"Reference has already been made to the national character of the Pardon -- or rather Pardons -- of St. Anne -- for there are two, one at Ste-Anne-de-la-Palue (or Palude), the other at Ste-Anne-d'Auray.
Of the two, that of Ste-Anne-de-la-Palue is the more interesting, since it takes us back to days before St. Anne was born or Christianity had come into being. Though, of course, its legend is Christian enough. You will recall that when the Saint had returned from the Holy Land and had given herself up to a life of prayer, her grandson, Jesus, accompanied by Peter and John, visited her hut to ask her blessing before Calvary. Now after she had bestowed it upon Him, Jesus said:
"And to show the love I bear you, Grandmother, I will promise always to remember your Bretons; and whatever you ask shall be given unto them."
"Grandson," answered St. Anne, "let a church be consecrated to my honour upon this spot, and let my Bretons come here for healing."
"So be it," replied Our Lord; and to lay greater stress upon His promise, He struck His staff three times upon the ground, so that there issued from the sand at His feet a spring marvelous in its powers of healing.
Throughout all the centuries it has never once ceased to flow, and many who have come to it in suffering have left it in peace and health.
Soon afterwards St. Anne died; and the sea moaned her lament. The women of the neighbourhood who had tended her in her old age came with linen to shroud her body; but no trace of it could they find.
"She has left us," cried they in grief, "because in some manner we have displeased her."
Yet that very night the fishermen along the coast brought up in their nets a statue of the Saint uncorroded by the sea and of most delicate workmanship. Reverently and joyfully they carried it from the beach; but when it reached the spot upon which St. Anne had lived, it grew so heavy that all the men in the district were not able to carry it farther.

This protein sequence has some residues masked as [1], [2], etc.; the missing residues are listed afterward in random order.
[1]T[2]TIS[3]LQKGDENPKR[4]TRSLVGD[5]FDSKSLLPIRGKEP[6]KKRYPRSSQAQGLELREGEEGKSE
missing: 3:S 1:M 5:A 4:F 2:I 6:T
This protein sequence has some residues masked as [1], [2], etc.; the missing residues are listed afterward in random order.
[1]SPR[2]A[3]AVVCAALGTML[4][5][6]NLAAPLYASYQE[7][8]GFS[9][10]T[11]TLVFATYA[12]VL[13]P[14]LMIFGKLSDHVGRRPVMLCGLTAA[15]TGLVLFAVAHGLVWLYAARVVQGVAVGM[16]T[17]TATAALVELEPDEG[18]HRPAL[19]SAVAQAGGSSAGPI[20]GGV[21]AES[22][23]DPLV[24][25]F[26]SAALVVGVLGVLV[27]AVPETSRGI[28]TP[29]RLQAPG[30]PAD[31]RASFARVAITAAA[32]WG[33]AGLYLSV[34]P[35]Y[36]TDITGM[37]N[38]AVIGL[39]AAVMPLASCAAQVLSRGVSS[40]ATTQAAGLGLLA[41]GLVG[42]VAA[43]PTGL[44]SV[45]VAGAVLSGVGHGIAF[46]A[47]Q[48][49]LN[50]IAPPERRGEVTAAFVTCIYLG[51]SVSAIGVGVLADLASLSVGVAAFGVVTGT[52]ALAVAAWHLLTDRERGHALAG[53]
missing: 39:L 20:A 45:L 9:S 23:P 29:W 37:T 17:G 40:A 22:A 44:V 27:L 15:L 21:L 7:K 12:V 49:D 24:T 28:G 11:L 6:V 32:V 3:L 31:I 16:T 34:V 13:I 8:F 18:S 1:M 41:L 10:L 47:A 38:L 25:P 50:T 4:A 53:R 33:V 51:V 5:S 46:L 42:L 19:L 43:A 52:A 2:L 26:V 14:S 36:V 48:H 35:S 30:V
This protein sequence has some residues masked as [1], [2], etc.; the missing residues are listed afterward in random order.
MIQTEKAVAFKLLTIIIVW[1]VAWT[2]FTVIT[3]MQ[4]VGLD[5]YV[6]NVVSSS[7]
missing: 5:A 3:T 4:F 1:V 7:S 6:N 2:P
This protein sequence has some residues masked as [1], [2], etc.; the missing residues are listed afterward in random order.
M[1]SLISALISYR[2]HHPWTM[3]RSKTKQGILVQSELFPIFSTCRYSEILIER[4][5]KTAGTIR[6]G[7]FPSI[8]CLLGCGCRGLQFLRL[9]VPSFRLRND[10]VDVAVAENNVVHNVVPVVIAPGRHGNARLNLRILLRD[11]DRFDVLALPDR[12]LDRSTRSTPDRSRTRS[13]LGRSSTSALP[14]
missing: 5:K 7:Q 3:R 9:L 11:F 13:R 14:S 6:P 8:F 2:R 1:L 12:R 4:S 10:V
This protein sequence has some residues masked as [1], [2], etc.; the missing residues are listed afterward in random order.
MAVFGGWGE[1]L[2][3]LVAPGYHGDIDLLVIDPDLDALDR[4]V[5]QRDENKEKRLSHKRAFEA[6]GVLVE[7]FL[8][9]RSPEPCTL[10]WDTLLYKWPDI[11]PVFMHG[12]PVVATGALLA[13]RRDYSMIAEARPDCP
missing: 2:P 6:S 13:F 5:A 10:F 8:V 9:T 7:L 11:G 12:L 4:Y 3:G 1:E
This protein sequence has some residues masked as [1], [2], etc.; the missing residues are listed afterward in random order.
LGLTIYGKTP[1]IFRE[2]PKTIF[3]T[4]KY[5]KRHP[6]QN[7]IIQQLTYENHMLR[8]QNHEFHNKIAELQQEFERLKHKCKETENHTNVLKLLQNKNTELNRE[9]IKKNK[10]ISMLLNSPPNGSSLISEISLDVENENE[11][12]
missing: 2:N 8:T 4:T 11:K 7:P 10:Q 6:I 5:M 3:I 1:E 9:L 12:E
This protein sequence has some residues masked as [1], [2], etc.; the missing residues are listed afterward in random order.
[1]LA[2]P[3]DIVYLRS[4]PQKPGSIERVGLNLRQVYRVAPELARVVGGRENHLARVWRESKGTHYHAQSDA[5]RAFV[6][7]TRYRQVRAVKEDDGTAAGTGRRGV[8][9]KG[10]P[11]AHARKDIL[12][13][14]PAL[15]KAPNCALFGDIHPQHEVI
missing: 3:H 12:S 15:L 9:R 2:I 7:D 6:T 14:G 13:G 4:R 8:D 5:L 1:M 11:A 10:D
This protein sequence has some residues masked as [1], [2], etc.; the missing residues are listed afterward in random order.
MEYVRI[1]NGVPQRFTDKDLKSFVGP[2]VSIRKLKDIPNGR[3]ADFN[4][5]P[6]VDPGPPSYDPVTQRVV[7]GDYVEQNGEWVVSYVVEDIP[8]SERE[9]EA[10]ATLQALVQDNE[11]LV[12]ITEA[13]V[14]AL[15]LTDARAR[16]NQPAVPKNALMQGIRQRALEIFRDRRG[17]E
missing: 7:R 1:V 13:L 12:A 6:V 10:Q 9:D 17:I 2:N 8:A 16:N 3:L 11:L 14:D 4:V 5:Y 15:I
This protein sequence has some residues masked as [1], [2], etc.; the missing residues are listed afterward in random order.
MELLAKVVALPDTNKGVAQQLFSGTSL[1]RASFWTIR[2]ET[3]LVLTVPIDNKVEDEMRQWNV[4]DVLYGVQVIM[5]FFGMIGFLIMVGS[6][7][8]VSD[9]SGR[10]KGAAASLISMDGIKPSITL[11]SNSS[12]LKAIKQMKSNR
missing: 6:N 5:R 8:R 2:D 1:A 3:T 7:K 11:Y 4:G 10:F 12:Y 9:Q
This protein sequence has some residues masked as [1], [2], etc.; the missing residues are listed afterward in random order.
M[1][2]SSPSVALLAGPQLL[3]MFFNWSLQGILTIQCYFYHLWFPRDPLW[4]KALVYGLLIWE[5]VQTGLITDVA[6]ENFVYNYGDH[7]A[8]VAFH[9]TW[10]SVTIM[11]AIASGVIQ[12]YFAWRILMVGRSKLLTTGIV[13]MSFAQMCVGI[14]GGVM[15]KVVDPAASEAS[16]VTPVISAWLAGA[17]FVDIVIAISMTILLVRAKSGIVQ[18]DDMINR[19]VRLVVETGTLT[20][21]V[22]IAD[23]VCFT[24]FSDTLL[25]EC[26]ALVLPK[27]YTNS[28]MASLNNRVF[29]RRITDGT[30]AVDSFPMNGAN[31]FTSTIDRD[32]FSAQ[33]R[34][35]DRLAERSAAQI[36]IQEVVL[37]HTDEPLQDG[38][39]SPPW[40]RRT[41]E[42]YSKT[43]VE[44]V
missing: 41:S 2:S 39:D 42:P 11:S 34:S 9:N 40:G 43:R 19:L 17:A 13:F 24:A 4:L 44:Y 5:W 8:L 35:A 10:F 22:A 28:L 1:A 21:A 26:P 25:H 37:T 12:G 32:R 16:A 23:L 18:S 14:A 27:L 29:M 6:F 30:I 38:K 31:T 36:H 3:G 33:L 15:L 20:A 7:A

'"It is a sign," they said. "Here must we build her church."
And on that spot, indeed, stands the church around which the Pardon centres....
The legend of Ste-Anne-d'Auray carries us back only to the summer of 1623, to an evening upon which Yves Nicholaizic, who was a farmer, watered his cattle at a spring which bubbled through his field away down the rocky hillside into the Rivière d'Auray.Portrait of Yves Nicholaizic
As he watched the slow movements of his beasts and thought doubtless of the fine prices they would fetch at market, he became suddenly aware of a vast concourse approaching over the fields. Bretons they were from their familiar costumes; but there was about them a radiance with which Yves was totally unacquainted in the folk of the countryside.He looked more closely; and saw in the gathering dusk -- haloes. In their midst moved the superb figure of St. Anne. He threw himself in ecstasy upon the ground; but when he at length ventured a side peep, the heavenly visitants had vanished.
Bewildered, Yves betook himself to the parish priest. That good man argued, however, that as St. Anne had never appeared even to the Bishop, it was sheer presumption to suppose for one moment that she would honour so lowly a person as Yves.
Sketches of the miraculous scenes at d'AurayYet again St. Anne and her attendants visited the farmer at the spring. This time Yves stood firm though trembling, cap in hand and gazing full at the Saint.
"Fear not," she said to him gently, "but do as I bid you. Upon your farm you will find an image of me buried where it fell in the wild days of Vandalism. Unearth it, and rebuild there the chapel in my name in which your ancestors used to worship."
The vision faded; but there came out of the evening glow a star to guide the farmer to the spot where the image might be found. Eagerly he dug with his bare hands, and in due course brought to light a statue, white and shining, of his beloved Saint. All the next day he worked at a shelter of rough turf to serve as a chapel for the statue; nor did he return home until the chapel was complete and he had offered up in it the first prayer.
Now when Yves told his story in the village he was -- perhaps excusably -- looked upon as demented, and was laughed at unmercifully. But St. Anne is not the saint to leave her devotees in the slough of public opinion; to convince the sceptics, Yves must perform fresh wonders. So a third time did she appear to him, accompanied by angels who bore the model of a great church the farmer was to build in honour of the statue and of St. Anne. When the vision had passed, the picture of the task he had to perform remained so vividly in Yves's mind that, returning to the village, he not only drew the complete plans of the church but actually began to build it with his own hands.
Scepticism fled before this fresh marvel. Money and help poured in from the devout; day by day Yves Nicholaizic superintended the building. And even before it was finished, pilgrims came hurrying from every quarter of Brittany to honour St. Anne and to obtain healing at the spring upon Yves's farm on which the Saint had bestowed miraculous properties.